Retailers are missing the mark online: Pernod boss

04 September, 2014

Retailers need to do more to embrace online shopping and recognise that the market is changing, Pernod Ricard UK managing director Denis O’Flynn has warned.

“The off-trade is at a crossroads,” he told OLN. “The traditional way of shopping is changing.

“Retailers are going to have to look at that, and if I look at some retailers’ websites they are more, or less, attractive depending on the level of development.

“At the moment there is an opportunity for any one of the major players to step up to that mark.

“We have all been a bit remiss. We have recognised the opportunity, but have we done anything about it?”

Digital media is a major focus for Pernod Ricard and more and more of its media spend will go into that arena and other, non- traditional marketing such as experiential events.

O’Flynn said: “The UK consumer is very digitally savvy and is moving rapidly into the online arena.

“If you look at younger consumers, the way they consume media, products and everything else is quite different, and we have got to be aware of that [when we look at] ways of communicating with them.”

O’Flynn was speaking at Pernod Ricard’s 2013/14 results announcement, where he reported that PRUK’s brands outperformed the market, with wine sales up 11% in the off-trade compared to 1% growth overall, and spirits up 8% against category growth of 5%.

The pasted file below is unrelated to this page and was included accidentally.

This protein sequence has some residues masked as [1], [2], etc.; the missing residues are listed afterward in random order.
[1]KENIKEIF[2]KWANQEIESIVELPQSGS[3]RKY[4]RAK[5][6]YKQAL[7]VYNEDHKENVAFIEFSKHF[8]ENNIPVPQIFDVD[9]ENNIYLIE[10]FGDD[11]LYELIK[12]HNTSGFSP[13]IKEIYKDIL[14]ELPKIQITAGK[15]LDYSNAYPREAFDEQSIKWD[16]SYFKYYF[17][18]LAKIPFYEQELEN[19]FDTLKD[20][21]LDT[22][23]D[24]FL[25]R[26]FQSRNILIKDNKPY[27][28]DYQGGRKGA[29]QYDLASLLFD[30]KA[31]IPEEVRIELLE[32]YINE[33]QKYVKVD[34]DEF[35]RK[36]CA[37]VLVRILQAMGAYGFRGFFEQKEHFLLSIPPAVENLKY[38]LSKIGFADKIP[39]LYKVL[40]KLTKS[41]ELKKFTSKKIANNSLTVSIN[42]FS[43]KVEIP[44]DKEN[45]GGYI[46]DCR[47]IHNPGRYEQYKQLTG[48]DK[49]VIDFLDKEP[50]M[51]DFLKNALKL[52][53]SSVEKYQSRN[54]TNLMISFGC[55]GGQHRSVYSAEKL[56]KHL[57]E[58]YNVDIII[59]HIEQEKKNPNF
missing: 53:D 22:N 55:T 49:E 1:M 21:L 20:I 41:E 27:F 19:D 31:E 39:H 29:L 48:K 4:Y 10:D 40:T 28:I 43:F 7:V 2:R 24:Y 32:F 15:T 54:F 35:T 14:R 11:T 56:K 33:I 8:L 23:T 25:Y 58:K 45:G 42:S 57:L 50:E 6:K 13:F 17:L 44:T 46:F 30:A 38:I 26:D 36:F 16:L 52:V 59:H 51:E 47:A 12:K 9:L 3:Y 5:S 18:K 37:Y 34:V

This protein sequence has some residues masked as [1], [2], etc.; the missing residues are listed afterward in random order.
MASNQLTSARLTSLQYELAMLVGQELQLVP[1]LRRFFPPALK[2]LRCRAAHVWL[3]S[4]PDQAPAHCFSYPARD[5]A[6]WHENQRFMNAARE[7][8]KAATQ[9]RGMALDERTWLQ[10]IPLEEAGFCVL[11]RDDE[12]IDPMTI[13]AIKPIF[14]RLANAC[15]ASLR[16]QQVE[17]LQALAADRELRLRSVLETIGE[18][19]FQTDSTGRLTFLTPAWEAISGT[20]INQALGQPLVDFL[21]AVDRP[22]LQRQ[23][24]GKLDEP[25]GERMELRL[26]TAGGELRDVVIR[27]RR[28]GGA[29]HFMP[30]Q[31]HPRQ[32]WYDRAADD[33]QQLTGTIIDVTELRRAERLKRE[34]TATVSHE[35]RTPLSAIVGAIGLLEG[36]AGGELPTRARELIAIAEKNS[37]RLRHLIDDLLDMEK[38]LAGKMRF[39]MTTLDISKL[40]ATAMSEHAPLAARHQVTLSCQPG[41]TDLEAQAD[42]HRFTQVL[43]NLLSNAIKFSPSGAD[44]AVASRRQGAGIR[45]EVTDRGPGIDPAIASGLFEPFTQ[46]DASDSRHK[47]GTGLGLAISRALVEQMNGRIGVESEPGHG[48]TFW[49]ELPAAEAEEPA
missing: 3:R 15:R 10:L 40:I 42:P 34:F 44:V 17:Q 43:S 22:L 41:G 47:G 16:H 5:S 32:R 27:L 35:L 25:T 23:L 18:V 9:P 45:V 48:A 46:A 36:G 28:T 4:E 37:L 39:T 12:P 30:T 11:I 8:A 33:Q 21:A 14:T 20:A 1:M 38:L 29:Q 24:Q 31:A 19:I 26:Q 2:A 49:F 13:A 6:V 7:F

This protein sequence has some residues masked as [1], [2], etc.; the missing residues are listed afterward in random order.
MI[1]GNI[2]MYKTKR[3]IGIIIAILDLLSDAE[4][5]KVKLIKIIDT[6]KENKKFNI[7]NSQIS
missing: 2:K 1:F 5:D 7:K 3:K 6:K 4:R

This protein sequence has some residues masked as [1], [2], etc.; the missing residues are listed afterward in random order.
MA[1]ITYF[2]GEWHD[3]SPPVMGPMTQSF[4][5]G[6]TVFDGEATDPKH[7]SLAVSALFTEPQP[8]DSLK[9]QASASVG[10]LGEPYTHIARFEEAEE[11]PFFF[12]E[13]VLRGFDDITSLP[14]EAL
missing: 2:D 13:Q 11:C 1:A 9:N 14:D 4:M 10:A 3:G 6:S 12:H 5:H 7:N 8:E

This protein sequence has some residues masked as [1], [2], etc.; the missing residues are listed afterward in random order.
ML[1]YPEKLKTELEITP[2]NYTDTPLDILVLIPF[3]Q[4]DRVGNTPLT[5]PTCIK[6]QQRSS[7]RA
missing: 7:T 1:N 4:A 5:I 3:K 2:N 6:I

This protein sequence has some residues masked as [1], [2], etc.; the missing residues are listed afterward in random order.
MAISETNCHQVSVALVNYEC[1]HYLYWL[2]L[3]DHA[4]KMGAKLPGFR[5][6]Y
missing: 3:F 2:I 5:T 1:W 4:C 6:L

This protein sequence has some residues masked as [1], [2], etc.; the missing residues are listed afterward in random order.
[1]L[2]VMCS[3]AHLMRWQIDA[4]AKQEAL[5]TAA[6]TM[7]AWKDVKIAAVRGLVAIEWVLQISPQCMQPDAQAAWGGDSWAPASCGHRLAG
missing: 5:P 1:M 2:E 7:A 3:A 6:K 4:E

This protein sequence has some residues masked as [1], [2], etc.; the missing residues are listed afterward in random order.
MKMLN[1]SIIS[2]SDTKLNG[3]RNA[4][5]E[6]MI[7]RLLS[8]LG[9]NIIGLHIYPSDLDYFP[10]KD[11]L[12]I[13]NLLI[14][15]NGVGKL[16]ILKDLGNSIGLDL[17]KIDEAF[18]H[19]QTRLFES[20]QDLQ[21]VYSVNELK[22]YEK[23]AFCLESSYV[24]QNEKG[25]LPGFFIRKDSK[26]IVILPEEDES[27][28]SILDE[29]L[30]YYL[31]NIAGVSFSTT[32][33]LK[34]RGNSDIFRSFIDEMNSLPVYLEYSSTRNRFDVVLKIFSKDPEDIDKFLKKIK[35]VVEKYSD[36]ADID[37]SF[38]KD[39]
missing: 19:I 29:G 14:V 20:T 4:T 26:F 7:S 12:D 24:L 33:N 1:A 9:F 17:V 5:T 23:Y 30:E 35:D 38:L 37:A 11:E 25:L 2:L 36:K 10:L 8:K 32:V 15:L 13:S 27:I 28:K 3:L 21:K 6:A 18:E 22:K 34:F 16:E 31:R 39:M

He claimed the wine growth in particular was a “very positive story” because the group has the highest average price point of the major players in the UK at £6.62, but is still growing more strongly than they are.

“If you can be growing 11% at a price premium that’s a great place to be,” he said.

Overall Pernod Ricard has reported flat global sales in a year when it saw a dramatic collapse in China, where revenue fell by 23%.

Europe, which has been a troublesome region for global spirits players in recent times, was among its best-performing regions with sales up by 2% in the year to June 30.

Chief executive officer Pierre Pringuet said the global picture had proved “more difficult than anticipated”.




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